A two-year trial has been approved for Newhaven RNLI to operate a D-class inshore lifeboat (ILB) to serve alongside its existing Severn class all-weather lifeboat (ALB).
The two-year trial will allow the RNLI to assess and evaluate the suitability for a permanent ILB at Newhaven. The ALB will continue to be stationed at Newhaven, the deepest safe water port of refuge between Dover and Portsmouth.
Lewis Arnold, Newhaven Coxswain/Mechanic, says: ‘This is excellent news for our station. Maintaining both lifeboats in Newhaven will help us respond more efficiently to the specific nature of each shout. Ultimately we aim to provide the most effective service to our community that we are able and save more lives at sea.’
The additional ILB will service tasking calls received that could be more efficiently attended by a smaller lifeboat. For example, to an area where the water is more shallow - such as responding to casualties who have been cut off by the tide.
Newhaven RNLI’s majestic Severn class, the David and Elizabeth Acland, launches to a great variety of search and rescue service calls: into the Channel and along the coast between the station’s boundaries of Belle Tout Lighthouse in the east, to Saltdean in the west. Her volunteer crew will often launch it’s smaller, on board, daughter Y-class boat into the water for the final stages of a rescue.
Phill Corsi, Area Lifesaving Manager for the Sussex coast from Shoreham to Hastings, says: ‘This is a hugely exciting development for Newhaven RNLI. I believe that the trial inshore lifeboat will bring real benefits to those in need of rescue. And it will offer greater training opportunities for existing and new volunteer crew, who we welcome.’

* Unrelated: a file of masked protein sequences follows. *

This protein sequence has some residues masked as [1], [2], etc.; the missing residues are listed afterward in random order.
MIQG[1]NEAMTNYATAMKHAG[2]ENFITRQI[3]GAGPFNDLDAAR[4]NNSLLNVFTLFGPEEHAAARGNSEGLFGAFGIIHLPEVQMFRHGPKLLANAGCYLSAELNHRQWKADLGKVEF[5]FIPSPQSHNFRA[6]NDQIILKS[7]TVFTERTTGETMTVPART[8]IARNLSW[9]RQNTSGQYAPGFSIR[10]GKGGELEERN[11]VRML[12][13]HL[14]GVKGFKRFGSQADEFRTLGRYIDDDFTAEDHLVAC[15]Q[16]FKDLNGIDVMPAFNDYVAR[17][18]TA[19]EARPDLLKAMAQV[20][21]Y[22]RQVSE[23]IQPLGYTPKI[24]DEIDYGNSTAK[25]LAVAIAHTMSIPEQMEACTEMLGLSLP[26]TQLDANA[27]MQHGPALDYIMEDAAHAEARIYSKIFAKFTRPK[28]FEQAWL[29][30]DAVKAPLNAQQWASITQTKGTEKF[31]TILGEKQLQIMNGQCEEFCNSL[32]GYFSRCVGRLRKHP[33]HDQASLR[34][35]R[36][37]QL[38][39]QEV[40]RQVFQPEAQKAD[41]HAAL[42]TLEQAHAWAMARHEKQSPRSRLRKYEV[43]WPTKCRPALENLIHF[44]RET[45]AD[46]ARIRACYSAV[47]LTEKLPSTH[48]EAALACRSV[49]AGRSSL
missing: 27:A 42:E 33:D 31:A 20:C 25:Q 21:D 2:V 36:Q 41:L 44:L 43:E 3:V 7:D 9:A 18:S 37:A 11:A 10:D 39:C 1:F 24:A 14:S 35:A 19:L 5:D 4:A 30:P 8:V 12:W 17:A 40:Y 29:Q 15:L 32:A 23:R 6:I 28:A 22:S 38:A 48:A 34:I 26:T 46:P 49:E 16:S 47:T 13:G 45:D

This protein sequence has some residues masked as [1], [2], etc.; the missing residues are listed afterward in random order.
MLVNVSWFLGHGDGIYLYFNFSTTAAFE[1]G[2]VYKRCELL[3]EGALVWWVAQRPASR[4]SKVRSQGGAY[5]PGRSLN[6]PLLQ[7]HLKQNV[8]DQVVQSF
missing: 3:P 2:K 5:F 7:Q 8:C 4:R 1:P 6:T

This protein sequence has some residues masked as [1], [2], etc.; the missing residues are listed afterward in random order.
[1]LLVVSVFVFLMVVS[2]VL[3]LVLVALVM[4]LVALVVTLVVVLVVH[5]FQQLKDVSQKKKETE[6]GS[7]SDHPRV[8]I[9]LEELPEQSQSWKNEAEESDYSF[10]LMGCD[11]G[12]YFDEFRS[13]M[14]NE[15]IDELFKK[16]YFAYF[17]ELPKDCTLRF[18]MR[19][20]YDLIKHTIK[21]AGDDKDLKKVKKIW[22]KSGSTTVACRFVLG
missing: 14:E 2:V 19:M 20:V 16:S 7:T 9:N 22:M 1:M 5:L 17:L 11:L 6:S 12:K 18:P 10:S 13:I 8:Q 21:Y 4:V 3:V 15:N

‘The crew and management team are eager to be involved in this trial. None of our search and rescue work would be possible without the commitment and hard work of our fundraising and retail volunteers at the station.’
When Newhaven’s new modern afloat station was built in 2004, it was designed with the option to accommodate an inshore lifeboat. Only minor modifications are required to introduce the D-class ILB to the station.
This trial will be complemented by enhanced water safety education and drowning prevention work at Newhaven RNLI. Work has already begun to recruit water safety officers and advisers. The RNLI’s combined focus on prevention and rescue activity will allow people to enjoy the coastline in greater safety around this part of the Sussex coast.
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For more information please telephone Roz Ashton, RNLI volunteer Lifeboat Press Officer on 07900 887423 or [email protected]
or Paul Dunt, Regional Media Officer on 07785 296252 [email protected]
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Key facts about the RNLI
The RNLI charity saves lives at sea. Its volunteers provide a 24-hour search and rescue service around the United Kingdom and Republic of Ireland coasts. The RNLI operates 238 lifeboat stations in the UK and Ireland and more than 240 lifeguard units on beaches around the UK and Channel Islands. The RNLI is independent of Coastguard and government and depends on voluntary donations and legacies to maintain its rescue service. Since the RNLI was founded in 1824, its lifeboat crews and lifeguards have saved over 142,700 lives.
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